When Hannah Hawkins suddenly loses her mother, she’s thrown into a world she was never prepared to inhabit: her family’s long-time trade brewing and selling moonshine. But there’s a new group in town threatening to infringe on her territory, and in order to keep the wolves at bay, Hannah realizes she’ll need to depend on her family’s rivals for support.
Javier Meza is the heir to his family’s moonshine business, and willing to do whatever he can to protect his own—but marrying Hannah to maintain appearances that their alliance is strong ? That might be more than he’s prepared for.
Living under the same roof might only convince some people of the lie, but Javier isn’t interested in a surface-level marriage, and he’ll do whatever he can to convince Hannah that his new feelings for her are real.
Fans of Red, White and Royal Blue will savor this crackling, witty romance with pitch-perfect banter and a romance to root for.
Luc O’Donnell is used to people having a preconceived opinion of him; as the son of rock star parents, he’s been thrust into the public eye, and with his dad attempting to stage a comeback in his career, one slip-up in front of the paparazzi could be costly. So why not improve his image a little by faking a relationship?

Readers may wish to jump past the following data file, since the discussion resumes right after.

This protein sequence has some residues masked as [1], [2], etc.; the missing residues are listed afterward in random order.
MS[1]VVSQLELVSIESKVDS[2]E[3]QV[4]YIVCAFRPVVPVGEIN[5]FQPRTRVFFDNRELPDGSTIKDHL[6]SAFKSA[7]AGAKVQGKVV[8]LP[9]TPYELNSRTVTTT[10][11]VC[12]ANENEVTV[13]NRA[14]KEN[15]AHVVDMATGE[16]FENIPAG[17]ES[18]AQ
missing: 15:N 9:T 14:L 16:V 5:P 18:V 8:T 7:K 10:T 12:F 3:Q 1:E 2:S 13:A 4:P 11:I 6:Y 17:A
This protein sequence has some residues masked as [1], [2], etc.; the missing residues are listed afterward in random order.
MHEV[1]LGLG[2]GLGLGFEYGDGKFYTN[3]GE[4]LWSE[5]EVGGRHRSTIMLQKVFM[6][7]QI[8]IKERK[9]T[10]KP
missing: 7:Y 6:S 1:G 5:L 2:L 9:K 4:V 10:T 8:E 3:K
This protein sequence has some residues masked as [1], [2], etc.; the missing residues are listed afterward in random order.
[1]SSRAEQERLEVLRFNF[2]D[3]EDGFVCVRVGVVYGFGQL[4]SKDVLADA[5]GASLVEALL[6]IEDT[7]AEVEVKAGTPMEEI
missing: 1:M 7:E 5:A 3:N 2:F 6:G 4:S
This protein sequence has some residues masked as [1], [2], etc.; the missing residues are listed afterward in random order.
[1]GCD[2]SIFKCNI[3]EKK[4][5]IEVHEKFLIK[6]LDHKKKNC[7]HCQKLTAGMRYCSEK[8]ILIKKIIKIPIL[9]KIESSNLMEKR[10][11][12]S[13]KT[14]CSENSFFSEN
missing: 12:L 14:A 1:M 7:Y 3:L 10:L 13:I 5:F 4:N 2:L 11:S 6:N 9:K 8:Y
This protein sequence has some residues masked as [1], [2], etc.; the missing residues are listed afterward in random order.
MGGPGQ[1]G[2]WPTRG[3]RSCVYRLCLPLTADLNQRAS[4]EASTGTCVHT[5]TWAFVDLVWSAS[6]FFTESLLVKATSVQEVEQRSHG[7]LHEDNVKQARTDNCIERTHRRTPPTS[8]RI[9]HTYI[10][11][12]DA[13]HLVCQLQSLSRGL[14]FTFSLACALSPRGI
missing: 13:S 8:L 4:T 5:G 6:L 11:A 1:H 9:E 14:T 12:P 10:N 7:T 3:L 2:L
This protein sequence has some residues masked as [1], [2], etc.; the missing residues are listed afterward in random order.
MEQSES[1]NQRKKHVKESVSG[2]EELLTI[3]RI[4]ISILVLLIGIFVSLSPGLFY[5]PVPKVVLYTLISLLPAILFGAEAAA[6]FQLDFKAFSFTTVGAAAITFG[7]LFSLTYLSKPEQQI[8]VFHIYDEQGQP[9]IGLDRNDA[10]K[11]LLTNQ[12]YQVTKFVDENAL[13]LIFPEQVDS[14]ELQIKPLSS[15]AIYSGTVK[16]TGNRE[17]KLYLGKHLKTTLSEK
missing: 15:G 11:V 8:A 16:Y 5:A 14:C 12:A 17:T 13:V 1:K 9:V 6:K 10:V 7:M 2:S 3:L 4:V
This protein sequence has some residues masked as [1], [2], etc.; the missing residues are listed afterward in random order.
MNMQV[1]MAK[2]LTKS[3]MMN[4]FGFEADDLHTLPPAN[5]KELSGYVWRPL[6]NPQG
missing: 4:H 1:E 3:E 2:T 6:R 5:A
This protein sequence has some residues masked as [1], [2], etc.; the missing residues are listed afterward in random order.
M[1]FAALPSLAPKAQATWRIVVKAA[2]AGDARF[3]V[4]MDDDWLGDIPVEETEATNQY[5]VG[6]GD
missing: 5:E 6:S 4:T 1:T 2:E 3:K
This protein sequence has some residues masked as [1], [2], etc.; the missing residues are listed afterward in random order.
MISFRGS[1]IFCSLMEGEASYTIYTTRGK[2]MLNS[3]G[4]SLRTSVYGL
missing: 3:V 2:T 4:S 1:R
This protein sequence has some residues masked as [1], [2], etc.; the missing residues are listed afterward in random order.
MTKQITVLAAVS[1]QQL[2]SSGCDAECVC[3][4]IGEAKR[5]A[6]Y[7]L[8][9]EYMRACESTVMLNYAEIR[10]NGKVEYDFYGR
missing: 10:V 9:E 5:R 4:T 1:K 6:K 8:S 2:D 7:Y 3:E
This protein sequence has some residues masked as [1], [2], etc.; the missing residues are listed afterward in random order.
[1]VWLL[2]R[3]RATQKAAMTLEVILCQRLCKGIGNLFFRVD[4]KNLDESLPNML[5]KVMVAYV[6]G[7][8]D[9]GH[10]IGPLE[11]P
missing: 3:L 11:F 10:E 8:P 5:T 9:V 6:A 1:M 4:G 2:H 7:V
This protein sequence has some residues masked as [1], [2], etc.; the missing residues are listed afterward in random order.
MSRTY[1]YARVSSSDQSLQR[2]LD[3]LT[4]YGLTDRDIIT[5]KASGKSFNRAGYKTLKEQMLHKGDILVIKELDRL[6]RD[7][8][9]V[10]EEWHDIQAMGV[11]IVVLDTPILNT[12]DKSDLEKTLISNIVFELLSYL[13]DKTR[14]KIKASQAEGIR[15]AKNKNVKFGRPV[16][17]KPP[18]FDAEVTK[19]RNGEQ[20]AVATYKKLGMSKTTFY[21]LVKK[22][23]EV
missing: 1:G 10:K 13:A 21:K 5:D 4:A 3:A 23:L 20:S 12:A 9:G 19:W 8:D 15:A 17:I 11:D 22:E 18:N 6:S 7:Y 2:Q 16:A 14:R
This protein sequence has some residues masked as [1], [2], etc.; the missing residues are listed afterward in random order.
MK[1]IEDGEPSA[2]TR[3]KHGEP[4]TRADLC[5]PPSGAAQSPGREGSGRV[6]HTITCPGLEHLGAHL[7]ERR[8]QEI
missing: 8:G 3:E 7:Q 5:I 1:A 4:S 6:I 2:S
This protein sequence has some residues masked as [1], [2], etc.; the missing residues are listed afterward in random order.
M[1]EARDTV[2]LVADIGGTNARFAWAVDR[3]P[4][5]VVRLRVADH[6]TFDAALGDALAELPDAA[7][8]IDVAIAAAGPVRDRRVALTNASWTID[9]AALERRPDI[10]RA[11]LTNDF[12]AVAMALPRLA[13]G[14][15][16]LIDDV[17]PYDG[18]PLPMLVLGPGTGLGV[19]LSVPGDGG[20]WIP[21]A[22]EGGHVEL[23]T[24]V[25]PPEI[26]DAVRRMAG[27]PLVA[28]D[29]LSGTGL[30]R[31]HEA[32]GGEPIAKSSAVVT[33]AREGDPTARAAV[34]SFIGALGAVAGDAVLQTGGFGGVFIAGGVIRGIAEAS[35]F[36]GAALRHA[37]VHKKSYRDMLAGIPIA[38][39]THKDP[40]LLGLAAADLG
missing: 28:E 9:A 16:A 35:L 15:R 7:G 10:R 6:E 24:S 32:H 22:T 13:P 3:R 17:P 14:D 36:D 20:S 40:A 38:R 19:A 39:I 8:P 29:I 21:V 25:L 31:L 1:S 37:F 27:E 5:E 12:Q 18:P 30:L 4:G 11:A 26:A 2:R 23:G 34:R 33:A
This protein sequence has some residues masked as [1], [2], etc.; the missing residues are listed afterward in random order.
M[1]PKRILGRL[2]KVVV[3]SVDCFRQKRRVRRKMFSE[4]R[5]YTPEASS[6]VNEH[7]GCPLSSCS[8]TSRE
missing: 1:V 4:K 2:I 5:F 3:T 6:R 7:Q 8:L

Barrister Oliver Blackwood is as nice and proper as you can get — but aside from the obvious similarities (gay, single, in need of a date), he and Luc have nothing whatsoever in common. Of course, we all know what happens when two people plan a fake relationship… it never stays fake for that long, does it?
Megan and Scarlett used to be friends, but circumstances sent them drifting apart years ago. Now, they’ve both been invited to a wedding all the way up in Quebec…in February.
When Scarlett suggests they make a road trip out of it, Megan reluctantly agrees to a week in the car with someone she’s been estranged from for a long time. As they travel to Canada, they make various stops (and spend various nights at motels) along their route. This gives them plenty of time to figure out where their friendship went wrong—and maybe be honest about the real feelings they're having for each other before they finally get to their end destination.
The Bride Test
As someone with autism, Khai Diep has always struggled with being able to process his emotions—but it also means that he’s largely stayed away from getting into a romantic relationship. So his mother returns to Vietnam to find him the perfect bride, and returns with Esme Tran.